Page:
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Offers To Settle in Court: A Sensible Strategy to Family Law

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Offers To Settle in Court: A Sensible Strategy to Family Law

Posted June 4, 2019

The majority of family law cases that go to court end up agreeing to a settlement. One mechanism that can help parties get to a settlement more efficiently is the offer to settle itself.

Either party to family law litigation can make an offer to settle an ongoing case at any time during the court process. Parties are not limited to only one offer and are not required to make an offer that would settle all issues. Parties can make offers that have costs consequences, or do not, that are open for a specific period, or open until trial.

The rules around offers to settle are designed to encourage them. Even if there is a contentious or novel issue that really requires the court system to resolve, it’s often the case that the parties can resolve many of the other disputes between them, and limit the number of points where judicial intervention is required.

Rule 18 of the Family Law Rules provides structure around offers to settle, including making, accepting, and withdrawing offers. Beyond the language of the rule, lawyers will have an approach that will take into account both the goals of settling the case and setting up a strong argument on costs.

If a case or part of a case does not end up settling, offers to settle are relevant to the determination of costs. “Costs” means that after a motion or trial is heard, a court can order one party to pay a portion of the other party’s legal fees. One of several factors a court will look to is whether any reasonable offers to settle were made. If a party beats his or her offer in court, that will be a very significant point in a costs argument.

For an offer to have costs consequences, it must meet specific requirements set out in Rule 18 around timelines, and there are some requirements about the form of the offer. For example, it needs to be signed by both the party and the lawyer, and the terms should be severable to the extent that it’s possible to sever them so that an offer on one issue can be accepted without the other party having to accept the offer on another issue. Ultimately the court retains a lot of discretion in determining who pays costs and how much is ordered and on what kind of schedule.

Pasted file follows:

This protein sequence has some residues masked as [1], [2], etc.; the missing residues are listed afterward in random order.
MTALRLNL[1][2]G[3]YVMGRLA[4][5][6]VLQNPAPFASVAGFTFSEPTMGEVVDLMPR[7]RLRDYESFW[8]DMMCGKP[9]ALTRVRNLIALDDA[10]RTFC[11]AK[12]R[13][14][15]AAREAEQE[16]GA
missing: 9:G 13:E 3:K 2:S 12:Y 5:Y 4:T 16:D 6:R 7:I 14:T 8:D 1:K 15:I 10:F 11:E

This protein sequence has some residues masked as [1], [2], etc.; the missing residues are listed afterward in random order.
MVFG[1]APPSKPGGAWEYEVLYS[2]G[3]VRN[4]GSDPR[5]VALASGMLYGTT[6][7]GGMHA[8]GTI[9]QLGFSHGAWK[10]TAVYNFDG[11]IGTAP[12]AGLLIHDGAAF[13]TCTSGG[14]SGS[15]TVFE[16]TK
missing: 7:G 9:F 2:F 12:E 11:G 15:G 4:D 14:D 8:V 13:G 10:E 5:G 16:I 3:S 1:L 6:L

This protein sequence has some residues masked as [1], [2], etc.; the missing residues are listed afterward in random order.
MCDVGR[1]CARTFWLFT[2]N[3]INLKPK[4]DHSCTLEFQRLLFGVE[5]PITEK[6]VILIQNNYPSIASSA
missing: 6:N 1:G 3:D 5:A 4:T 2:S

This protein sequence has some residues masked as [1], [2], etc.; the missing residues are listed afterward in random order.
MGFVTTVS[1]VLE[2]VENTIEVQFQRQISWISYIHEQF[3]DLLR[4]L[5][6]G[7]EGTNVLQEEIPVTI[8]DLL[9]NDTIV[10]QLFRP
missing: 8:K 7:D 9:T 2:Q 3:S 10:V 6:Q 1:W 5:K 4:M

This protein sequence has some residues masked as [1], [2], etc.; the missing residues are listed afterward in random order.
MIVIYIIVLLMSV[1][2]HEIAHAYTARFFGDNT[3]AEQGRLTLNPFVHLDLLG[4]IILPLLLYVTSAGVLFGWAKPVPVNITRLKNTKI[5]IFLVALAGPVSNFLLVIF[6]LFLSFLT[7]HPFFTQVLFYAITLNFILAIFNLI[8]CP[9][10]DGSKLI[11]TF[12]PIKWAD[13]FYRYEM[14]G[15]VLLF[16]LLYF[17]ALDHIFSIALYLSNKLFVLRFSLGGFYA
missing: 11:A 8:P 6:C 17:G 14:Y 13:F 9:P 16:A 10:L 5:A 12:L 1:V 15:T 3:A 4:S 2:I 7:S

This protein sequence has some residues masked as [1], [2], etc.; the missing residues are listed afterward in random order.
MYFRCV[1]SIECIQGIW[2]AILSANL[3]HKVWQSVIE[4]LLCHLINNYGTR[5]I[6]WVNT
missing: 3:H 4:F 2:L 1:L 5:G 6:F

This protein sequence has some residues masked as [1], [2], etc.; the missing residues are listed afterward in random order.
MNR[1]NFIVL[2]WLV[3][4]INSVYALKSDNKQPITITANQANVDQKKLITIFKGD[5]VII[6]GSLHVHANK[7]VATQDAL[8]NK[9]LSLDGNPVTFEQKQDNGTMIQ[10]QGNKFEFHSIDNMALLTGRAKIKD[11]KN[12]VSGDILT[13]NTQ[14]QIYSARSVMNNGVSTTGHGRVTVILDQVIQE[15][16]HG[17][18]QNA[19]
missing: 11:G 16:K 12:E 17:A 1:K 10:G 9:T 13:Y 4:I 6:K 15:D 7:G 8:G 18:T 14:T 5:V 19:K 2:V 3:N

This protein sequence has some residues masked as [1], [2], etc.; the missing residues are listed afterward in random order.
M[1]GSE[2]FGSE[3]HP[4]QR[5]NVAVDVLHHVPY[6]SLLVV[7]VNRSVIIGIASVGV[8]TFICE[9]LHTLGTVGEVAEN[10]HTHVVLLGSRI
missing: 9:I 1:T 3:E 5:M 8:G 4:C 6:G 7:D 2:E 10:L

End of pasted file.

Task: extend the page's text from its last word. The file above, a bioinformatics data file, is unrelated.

If you have a matter in litigation, your lawyer will be discussing an offer to settle with you. It’s an essential part of a litigation strategy to have an aggressive and skillfully crafted offer so that it can be used to maximize a costs award down the road. Given that most cases will end up settling, it’s also just a sensible thing to do. Cases settle on specific terms, and drafting an offer to settle gives a party the opportunity to craft those terms, or at least start a conversation about them.

As most cases will settle, it makes sense to keep settlement negotiations going even as litigation proceeds. Offers to settle are a key part of both those settlement negotiations and litigation strategy for those cases that end up at a motion or trial.

If you need a lawyer for your settlement process or want advice regarding your offer of settlement, do not hesitate to reach out to our family lawyers here at Mann Lawyers.

This blog post was written by Jenny Johnston, a member of our Family Law team.  She can be reached at 613-566-2081 or at jenny.johnston@mannlawyers.com.

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